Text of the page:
"This too has supportive cardiovascular and blood sugar effects," she says. It's going back to the way people ate in the past, before the Western diet we have today took over.

"The Paleolithic diet is based on the concept that our eating habits centuries ago were healthier due to a simplified diet of non-processed foods. The Paleolithic diet consists of fruits, vegetables, nuts, roots and unprocessed protein sources such as meat. Returning to our original eating patterns can decrease insulin resistance, dyslipidemia and chronic disease," she says.

Keto Diet

Ketogenic is very low carbs, as well, with an emphasis on fats. "Ketogenic diets are thought to stimulate weight loss stem from higher satiety from protein ingestion, an increase in fat loss," she says.

"Additionally, fat consumption has a higher metabolic efficiency in a keto diet," where you're using ketones for energy, as opposed to glucose. Here are 3 keto-friendly breakfast recipes you might like!


Macrobiotics is based on Michio Kushi and consists of grains, beans, sea vegetables, and fish, as well as meat, eggs and poultry, rarely. "I actually was 'macro' way back in the 80’s. This diet is rooted in some Asian medicine, using the principles of yin and yang. What I like about it is that it includes traditional cooking methods and no microwaves," says Trattner.

It also places value on the nature of cookware, and many interesting macro products, like "brown rice syrup, which is fodmap friendly (no fructose which can be bad for your liver) and plum vinegar, which is made from umeboshi plums," she says.

Most Macro products are easy to digest, and this is a very nice neutral, balanced diet compared to some of the extreme things today. This diet is also about lifestyle, as well, like being outside, getting fresh air, and using clean body products, she says.

South Beach

The South Beach diet has found success in weight loss, and became popular through its lean protein, vegetable, and “good carbs” (in 3r​d​ phase) intake protocols, by way of its 3-Phase Approach, says Dr. Dani, PhD, MPH, RD.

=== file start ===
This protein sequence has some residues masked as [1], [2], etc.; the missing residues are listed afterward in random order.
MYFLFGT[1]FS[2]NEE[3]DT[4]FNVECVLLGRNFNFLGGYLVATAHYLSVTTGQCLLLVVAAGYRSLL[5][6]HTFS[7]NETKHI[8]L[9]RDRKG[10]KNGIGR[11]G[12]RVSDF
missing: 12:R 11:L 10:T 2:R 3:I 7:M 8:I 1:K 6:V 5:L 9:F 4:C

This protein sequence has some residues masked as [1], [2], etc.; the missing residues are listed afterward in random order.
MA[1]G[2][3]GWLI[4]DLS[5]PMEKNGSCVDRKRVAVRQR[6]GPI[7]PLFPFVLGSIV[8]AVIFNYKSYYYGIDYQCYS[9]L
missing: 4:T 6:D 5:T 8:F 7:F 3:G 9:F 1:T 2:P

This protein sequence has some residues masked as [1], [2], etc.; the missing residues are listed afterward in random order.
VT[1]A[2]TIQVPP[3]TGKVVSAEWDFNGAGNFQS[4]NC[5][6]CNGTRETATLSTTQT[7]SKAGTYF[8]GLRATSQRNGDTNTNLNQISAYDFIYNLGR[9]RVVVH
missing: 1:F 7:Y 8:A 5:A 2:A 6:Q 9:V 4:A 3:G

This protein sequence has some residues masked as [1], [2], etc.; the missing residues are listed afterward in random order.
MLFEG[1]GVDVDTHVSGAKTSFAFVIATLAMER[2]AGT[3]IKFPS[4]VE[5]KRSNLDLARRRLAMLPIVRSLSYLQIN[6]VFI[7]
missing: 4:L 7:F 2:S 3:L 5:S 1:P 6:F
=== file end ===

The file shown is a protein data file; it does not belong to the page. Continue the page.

"They do allow more carbohydrates than Atkin’s or Paleo, and include a greater source of lean protein, and vegetables than grains and fruits, as well as good oils, such as cold pressed olive oil," she says. "Cardiologist, Dr. Arthur Agatston’s approach is higher lean protein, higher vegetables, and lower sugar and carb intake," she says.


"The Mediterranean diet has been touted by health clinics, the U.S. government, and international health organizations, as one of the most cardio protective and health promoting diets," says Dr. Dani. Consuming foods from the earth, such as fish, nuts, olive and olive oils, and not processed or fast foods, have been shown in research studies of world populations, she says.

"Mediterranean diets had reduced risk of death from heart disease, overall mortality, and recently, improved Alzheimer’s outcomes, possibly, protecting against Parkinson’s and Alzheimer’s disease. Additionally, women who consumed this diet and had high intake of nuts, demonstrated a reduced risk of breast cancer," she says.


"Dash diets are used for cardio protective properties and are promoted by the U.S.’s NIH (National Institutes of Health). This DASH diet was initially used for hypertension management. Low sodium, high fruits and vegetables, and lean protein, along with exercise," says Dr. Dani.